Don’t Look Back: BC Theater Performs “Eurydice”

Frances Porter as Eurydice./Courtesy of @bfaacting

By Paulina Gajewski 

 

   From Friday, Feb. 23 to Tuesday, Feb. 27, the Brooklyn College Department of Theater put on “Eurydice.” Guests were welcomed into the New Workshop Theater, a black box theater designed to accommodate both front-facing productions and performances in the round. Directed by Cassidy Kepp, the show was an adaptation of the original myth by various ancient figures and performed by an assortment of BC acting students.

   Cassidy Kepp is a “global theatre collaborator who creates safe spaces to tell stories that question society’s view of gender and sexuality,” according to her mission statement. She is a member of the Master of Fine Arts Directing cohort at BC.

   Orpheus was known as the most talented musician, with an enchanting voice and an affinity towards instruments that could make even stones cry. No god nor mortal could resist his music. In one of his audiences, a nymph named Eurydice was drawn to Orpheus’ music, and the two married shortly after.

   In the most common versions of the myth, Eurydice was bitten by a venomous snake. Orpheus was engulfed by his grief and decided to travel to the Underworld to retrieve his wife. Standing in front of Hades and Persephone, rulers of the Underworld, he produced a song so moving that even the most cold-hearted of the gods wept. 

  ​​They allow Orpheus to return with Eurydice following behind him on one condition: that he not look back at her. As Orpheus began walking, he could hear his wife’s footsteps behind him. As he was about to approach the entrance back into the living realm, he turned around, disobeying the condition. His wife fades into the abyss of the Underworld, and Orpheus spends the rest of his days woefully wandering the earth until his eventual death. 

   The adaptation by Ruhl took some liberties in its changes to the original myth. The front of the stage was set with a mountainous backdrop as the first two characters, Orpheus (played by Bachelor of Fine Arts actor Isaias Morales) and Eurydice (played by BFA actor Frances Porter) appear on the staircase set against the mountains. 

   The floor of the stage was awash with blue light and stone as the sounds of waves crashing against the shore echoed across the theater. The two lovers were having a picnic by the seaside. Eurydice yearns to speak about her books, while Orpheus wants to write and play his music. “I don’t need to know about rhythm,” Eurydice proclaims in response to Orpheus’ request to recite a melody. “I have my books.” Ruhl craftily incorporated a discrepancy between the two, diverging from their perfect relationship in the myth.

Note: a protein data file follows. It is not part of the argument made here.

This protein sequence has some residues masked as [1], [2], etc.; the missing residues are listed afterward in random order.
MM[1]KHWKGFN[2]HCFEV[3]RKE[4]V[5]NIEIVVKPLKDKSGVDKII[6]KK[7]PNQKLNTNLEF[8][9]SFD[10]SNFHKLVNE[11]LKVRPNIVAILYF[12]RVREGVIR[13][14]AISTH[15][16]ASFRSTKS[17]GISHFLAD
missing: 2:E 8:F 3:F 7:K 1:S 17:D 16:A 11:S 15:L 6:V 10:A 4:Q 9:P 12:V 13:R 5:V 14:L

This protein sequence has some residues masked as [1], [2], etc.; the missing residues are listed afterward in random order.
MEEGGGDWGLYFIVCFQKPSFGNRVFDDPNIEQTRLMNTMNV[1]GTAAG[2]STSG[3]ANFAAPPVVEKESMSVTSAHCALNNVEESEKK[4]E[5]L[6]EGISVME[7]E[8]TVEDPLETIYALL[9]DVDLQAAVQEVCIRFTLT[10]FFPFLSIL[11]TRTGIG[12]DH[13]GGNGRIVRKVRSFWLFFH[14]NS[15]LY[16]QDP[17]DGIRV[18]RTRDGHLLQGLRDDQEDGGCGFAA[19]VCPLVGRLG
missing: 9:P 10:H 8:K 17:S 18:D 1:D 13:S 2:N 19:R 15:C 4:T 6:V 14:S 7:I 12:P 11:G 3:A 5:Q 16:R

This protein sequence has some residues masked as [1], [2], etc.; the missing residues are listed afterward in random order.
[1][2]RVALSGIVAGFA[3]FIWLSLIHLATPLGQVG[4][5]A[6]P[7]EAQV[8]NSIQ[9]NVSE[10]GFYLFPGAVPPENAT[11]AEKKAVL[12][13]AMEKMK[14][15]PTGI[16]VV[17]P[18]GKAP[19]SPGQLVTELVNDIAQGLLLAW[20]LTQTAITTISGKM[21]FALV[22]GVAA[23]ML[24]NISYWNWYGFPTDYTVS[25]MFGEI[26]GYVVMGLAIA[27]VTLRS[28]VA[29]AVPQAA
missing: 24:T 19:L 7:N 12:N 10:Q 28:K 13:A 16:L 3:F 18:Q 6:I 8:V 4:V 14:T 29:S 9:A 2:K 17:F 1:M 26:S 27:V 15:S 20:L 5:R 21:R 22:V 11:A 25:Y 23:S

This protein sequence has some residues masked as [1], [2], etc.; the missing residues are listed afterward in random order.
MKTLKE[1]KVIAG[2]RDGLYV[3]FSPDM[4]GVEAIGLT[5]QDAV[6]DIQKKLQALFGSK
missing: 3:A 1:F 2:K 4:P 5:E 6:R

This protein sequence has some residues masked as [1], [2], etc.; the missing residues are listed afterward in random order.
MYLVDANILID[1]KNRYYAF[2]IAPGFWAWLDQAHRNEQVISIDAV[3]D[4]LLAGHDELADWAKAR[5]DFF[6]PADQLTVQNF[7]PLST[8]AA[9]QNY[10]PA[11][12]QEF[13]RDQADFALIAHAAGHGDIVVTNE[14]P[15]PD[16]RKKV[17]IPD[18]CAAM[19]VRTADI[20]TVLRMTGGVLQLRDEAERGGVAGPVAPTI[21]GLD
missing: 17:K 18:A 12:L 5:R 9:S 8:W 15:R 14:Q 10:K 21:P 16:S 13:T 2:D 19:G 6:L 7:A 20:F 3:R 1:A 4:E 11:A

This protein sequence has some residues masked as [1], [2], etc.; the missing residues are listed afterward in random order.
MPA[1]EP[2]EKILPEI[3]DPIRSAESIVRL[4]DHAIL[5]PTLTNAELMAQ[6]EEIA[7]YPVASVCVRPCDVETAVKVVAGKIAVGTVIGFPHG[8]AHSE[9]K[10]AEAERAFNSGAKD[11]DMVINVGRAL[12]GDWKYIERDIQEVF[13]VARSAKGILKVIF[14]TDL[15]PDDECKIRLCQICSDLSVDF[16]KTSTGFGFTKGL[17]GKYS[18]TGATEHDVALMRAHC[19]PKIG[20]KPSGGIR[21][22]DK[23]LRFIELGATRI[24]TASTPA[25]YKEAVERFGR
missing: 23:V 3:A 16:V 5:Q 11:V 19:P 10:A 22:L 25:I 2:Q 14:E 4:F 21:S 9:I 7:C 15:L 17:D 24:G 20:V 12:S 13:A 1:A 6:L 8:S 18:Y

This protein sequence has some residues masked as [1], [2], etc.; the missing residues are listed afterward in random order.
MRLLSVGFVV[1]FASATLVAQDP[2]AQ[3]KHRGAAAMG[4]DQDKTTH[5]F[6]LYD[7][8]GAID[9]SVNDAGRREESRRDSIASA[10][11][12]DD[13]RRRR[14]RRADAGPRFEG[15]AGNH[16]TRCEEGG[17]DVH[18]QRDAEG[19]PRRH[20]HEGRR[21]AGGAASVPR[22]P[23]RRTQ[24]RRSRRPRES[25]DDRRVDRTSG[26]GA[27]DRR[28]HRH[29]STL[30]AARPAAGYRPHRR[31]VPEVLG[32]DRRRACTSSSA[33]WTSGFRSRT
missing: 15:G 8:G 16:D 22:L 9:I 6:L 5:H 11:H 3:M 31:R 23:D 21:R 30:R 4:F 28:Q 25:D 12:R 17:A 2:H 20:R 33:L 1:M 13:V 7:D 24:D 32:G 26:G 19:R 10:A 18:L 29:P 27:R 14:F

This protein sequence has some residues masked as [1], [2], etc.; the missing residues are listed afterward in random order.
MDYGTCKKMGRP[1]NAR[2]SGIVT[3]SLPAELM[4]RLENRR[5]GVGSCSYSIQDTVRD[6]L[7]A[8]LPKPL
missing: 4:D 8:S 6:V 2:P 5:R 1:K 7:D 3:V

As they meander across the beach, a man approaches the staircase, depicted by NYC-based actor Evan Moore-Coll. As he begins to recite a letter, it is revealed that he is Eurydice’s father, trying to contact her from the dead. The addition of this character deviates from the myth as well. 

   Eurydice enters the stage in a stark white wedding dress, spewing complaints about Orpheus leaving her with the guests on their wedding day. A man emerges, dressed in a trench coat with a green streak running through his hair, played by Ali Hosseini, and approaches Eurydice. He reveals that he has a letter from her father, but will only hand it to her if she follows him to his apartment. 

   In a series of attempts to seduce her, Eurydice denies them and makes her way out, tripping and falling to her death on the way out. She arrives at the land of the dead through a rickety elevator, a suitcase in one hand and clenching an umbrella in the other. She cannot speak nor cry and is met by three stones played by BC actor Sam Rodriguez, and BFA acting students Natalia Soto and Josabeth Simisterra. 

   She also meets her father, though she cannot recount who he is. She cannot remember anything from her mortal life, including Orpheus. Her time in the Underworld is spent with lessons from her father to induce her memories, and harassment by the Lord of the Underworld, also played by Hosseini, though this time as a relentless, irritating child. 

   In the land of the living, Orpheus attempts to send messages to Eurydice. He eventually resolves to go to the Underworld and bring his wife back. The Lord of the Underworld agrees, and in typical myth fashion, with one condition, that he does not look back. Eurydice yells Orpheus’ name out, causing him to look back, and commencing an argument between them. 

   Eurydice returns to the Underworld, only to find that her father has died a second death. She proceeds to do so as well, composing a letter to Orpheus. He, however, makes his way to the Underworld, but on his arrival, he cannot remember. 

   “This is what it is to love an artist,” Ruhl writes. “He is always going away from you. Inside his head, there is always something more beautiful.” 

 

You can find information on the cast and show at http://brooklyncollegetheaterplaybills.org/EurydicePlaybill.pdf

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